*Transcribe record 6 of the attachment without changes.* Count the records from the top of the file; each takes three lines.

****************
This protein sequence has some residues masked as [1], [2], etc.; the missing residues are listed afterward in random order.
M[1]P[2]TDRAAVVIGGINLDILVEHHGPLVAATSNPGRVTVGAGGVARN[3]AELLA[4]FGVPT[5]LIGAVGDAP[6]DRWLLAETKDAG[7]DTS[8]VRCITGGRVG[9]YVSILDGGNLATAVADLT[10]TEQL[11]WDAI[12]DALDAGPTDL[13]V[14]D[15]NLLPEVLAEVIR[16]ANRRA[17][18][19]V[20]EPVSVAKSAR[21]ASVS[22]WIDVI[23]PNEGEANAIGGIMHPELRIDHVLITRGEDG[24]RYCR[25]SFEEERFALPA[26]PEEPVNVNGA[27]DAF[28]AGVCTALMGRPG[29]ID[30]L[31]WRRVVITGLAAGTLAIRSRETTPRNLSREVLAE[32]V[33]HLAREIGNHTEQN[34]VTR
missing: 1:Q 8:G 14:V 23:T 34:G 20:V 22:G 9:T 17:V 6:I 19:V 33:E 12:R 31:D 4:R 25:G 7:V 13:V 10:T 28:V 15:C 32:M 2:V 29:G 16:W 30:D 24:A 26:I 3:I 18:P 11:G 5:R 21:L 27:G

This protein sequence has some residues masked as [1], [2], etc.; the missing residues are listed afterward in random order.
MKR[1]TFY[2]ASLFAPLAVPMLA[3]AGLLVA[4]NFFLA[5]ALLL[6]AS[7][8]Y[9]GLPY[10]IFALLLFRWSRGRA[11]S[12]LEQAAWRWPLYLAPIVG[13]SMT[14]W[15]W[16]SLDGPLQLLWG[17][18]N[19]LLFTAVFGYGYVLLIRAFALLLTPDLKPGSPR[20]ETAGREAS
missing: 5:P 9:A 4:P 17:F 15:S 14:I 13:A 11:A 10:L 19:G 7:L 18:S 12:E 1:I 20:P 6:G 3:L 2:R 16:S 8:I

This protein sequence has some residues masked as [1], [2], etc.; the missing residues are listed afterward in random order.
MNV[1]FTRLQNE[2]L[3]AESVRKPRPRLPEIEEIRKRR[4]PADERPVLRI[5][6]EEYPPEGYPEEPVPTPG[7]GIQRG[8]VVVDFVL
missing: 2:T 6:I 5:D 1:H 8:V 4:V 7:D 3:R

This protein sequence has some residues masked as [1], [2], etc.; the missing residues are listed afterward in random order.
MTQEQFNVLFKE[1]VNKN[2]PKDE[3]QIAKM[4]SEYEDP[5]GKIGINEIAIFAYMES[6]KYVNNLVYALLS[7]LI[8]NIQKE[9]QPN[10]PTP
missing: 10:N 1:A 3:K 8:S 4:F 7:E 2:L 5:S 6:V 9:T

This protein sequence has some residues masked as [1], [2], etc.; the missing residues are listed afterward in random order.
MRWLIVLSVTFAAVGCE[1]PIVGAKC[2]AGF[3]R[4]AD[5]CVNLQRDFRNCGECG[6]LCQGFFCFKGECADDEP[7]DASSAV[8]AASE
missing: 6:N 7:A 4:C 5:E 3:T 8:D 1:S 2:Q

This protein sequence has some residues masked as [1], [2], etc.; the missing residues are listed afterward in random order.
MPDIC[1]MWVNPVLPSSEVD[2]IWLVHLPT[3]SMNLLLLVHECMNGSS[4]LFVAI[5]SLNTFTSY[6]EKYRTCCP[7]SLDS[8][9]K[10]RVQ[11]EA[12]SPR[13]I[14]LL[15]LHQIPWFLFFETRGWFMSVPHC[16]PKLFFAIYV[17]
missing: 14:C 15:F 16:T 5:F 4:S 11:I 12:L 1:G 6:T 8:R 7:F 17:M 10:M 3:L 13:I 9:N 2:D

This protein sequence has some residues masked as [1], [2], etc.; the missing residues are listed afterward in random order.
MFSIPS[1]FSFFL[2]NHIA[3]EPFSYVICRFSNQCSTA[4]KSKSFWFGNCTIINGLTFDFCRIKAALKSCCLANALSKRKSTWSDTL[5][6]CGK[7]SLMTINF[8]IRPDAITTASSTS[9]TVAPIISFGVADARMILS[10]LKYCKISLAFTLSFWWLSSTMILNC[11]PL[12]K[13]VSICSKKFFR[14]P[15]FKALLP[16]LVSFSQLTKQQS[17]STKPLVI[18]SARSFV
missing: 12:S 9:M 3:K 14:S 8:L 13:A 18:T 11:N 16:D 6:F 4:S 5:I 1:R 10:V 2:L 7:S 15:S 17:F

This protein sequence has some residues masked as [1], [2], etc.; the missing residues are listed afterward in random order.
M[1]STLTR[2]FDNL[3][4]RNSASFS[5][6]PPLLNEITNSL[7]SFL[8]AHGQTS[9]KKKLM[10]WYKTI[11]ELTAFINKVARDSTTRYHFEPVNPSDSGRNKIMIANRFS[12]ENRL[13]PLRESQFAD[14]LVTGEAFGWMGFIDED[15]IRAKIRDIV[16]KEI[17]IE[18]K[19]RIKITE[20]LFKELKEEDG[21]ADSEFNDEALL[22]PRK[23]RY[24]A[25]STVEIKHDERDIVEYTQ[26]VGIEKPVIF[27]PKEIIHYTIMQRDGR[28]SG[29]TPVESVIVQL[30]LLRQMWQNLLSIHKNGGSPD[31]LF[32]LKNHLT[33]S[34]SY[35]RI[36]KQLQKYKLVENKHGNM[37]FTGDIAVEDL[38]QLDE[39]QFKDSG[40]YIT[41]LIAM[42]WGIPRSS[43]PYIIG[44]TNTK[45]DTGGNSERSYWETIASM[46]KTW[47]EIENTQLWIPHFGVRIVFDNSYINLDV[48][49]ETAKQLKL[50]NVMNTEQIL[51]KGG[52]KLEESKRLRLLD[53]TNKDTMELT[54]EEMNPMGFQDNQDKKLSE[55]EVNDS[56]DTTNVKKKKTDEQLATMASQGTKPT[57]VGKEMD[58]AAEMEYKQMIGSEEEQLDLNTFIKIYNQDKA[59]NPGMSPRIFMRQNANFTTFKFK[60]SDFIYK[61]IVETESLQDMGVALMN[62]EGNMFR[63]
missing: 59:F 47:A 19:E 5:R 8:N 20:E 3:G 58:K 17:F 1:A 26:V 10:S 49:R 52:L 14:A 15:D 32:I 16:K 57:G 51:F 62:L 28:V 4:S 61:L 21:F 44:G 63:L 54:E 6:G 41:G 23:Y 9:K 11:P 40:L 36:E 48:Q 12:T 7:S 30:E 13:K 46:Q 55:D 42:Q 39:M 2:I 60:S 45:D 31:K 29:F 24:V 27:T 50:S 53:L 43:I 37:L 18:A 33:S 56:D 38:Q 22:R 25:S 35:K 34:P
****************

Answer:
This protein sequence has some residues masked as [1], [2], etc.; the missing residues are listed afterward in random order.
MPDIC[1]MWVNPVLPSSEVD[2]IWLVHLPT[3]SMNLLLLVHECMNGSS[4]LFVAI[5]SLNTFTSY[6]EKYRTCCP[7]SLDS[8][9]K[10]RVQ[11]EA[12]SPR[13]I[14]LL[15]LHQIPWFLFFETRGWFMSVPHC[16]PKLFFAIYV[17]
missing: 14:C 15:F 16:T 5:F 4:S 11:I 12:L 1:G 6:T 8:R 7:F 17:M 10:M 3:L 13:I 9:N 2:D